Developing organs acquire a specific three-dimensional form that ensures their normal function. Cardiac function, for example, depends upon properly shaped chambers that emerge from a primitive heart tube. The cellular mechanisms that control chamber shape are not yet understood. Here, we demonstrate that chamber morphology develops via changes in cell morphology, and we determine key regulatory influences on this process. Focusing on the development of the ventricular chamber in zebrafish, we show that cardiomyocyte cell shape changes underlie the formation of characteristic chamber curvatures. In particular, cardiomyocyte elongation occurs within a confined area that forms the ventricular outer curvature. Because cardiac contractility and blood flow begin before chambers emerge, cardiac function has the potential to influence chamber curvature formation. Employing zebrafish mutants with functional deficiencies, we find that blood flow and contractility independently regulate cell shape changes in the emerging ventricle. Reduction of circulation limits the extent of cardiomyocyte elongation; in contrast, disruption of sarcomere formation releases limitations on cardiomyocyte dimensions. Thus, the acquisition of normal cardiomyocyte morphology requires a balance between extrinsic and intrinsic physical forces. Together, these data establish regionally confined cell shape change as a cellular mechanism for chamber emergence and as a link in the relationship between form and function during organ morphogenesis.
As organs develop, they acquire a characteristic shape; the factors governing this complex process, however, are not understood. Shape may be sculpted by cell movement, cell division, or changes in cell size and shape, all of which can be influenced by the local environment. Here we investigate heart formation to understand how organs develop. The heart appears as a simple tube early in development; later, the tube walls bulge outward to form the cardiac chambers. Using transgenic zebrafish in which we can watch individual cardiac cells, we found that cells change size and shape, enlarging and elongating to form the bulges in the heart tube and eventually the chambers. Since the heart is beating as it develops, we asked whether cardiac function influences cell shape. Using zebrafish mutants with functional defects, we found that both blood flow and cardiac contractility influence cardiac cell shape. We propose that a balance of the cell's internal forces (through contractility) with external forces (such as blood flow) is necessary to create the cell shapes that generate chamber curvatures. Disruption of this balance may underlie the aberrations observed in some types of heart disease.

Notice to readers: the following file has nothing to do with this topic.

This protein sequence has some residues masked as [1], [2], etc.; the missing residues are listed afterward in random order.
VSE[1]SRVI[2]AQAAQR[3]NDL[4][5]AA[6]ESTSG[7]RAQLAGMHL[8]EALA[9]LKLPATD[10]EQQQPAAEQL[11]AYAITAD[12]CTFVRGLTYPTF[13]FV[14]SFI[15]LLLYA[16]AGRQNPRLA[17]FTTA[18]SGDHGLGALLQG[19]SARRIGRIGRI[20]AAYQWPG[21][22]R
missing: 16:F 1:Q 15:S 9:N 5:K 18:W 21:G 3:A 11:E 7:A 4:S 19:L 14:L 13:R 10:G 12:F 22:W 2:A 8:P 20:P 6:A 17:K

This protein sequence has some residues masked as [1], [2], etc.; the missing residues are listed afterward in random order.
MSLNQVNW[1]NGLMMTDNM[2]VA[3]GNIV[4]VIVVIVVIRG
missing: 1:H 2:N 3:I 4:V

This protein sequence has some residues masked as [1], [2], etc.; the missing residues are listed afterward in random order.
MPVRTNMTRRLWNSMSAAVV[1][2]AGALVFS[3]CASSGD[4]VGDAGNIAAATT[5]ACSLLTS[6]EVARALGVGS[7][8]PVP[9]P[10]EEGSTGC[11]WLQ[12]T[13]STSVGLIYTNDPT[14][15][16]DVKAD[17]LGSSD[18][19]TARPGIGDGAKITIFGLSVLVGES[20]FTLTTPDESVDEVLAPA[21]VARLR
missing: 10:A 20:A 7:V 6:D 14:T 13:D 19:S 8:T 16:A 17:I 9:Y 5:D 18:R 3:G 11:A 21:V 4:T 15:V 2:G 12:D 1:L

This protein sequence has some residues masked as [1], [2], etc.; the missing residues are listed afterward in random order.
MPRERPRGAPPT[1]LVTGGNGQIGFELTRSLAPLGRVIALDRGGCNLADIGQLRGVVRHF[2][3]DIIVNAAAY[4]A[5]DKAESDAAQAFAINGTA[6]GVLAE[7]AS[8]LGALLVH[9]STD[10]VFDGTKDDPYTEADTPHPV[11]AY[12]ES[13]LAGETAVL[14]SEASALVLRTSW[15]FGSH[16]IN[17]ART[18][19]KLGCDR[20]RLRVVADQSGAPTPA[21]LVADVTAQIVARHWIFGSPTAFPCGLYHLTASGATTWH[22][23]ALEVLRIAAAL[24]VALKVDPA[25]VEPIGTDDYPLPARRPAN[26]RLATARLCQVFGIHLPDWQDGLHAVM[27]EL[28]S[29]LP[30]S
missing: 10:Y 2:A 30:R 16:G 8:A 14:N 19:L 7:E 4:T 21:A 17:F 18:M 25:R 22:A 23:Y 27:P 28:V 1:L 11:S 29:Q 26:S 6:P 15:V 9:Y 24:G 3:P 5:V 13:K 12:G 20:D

Citation: Auman HJ, Coleman H, Riley HE, Olale F, Tsai H-J, Yelon D (2007) Functional Modulation of Cardiac Form through Regionally Confined Cell Shape Changes. PLoS Biol 5(3): e53. doi:10.1371/journal.pbio.0050053
Academic Editor: Brigid L. M. Hogan, Duke University Medical Center, United States of America
Received: August 14, 2006; Accepted: December 18, 2006; Published: February 20, 2007
Copyright: © 2007 Auman et al. This is an open-access article distributed under the terms of the Creative Commons Attribution License, which permits unrestricted use, distribution, and reproduction in any medium, provided the original author and source are credited.
Funding: The work was supported by a National Institutes of Health (NIH) postdoctoral fellowship (HJA) and by grants from the American Heart Association and NIH (DY).
Competing interests: The authors have declared that no competing interests exist.
Abbreviations: hpf, hours post-fertilization; IC, inner curvature of the cardiac chamber; LHT, linear heart tube; OC, outer curvature of the cardiac chamber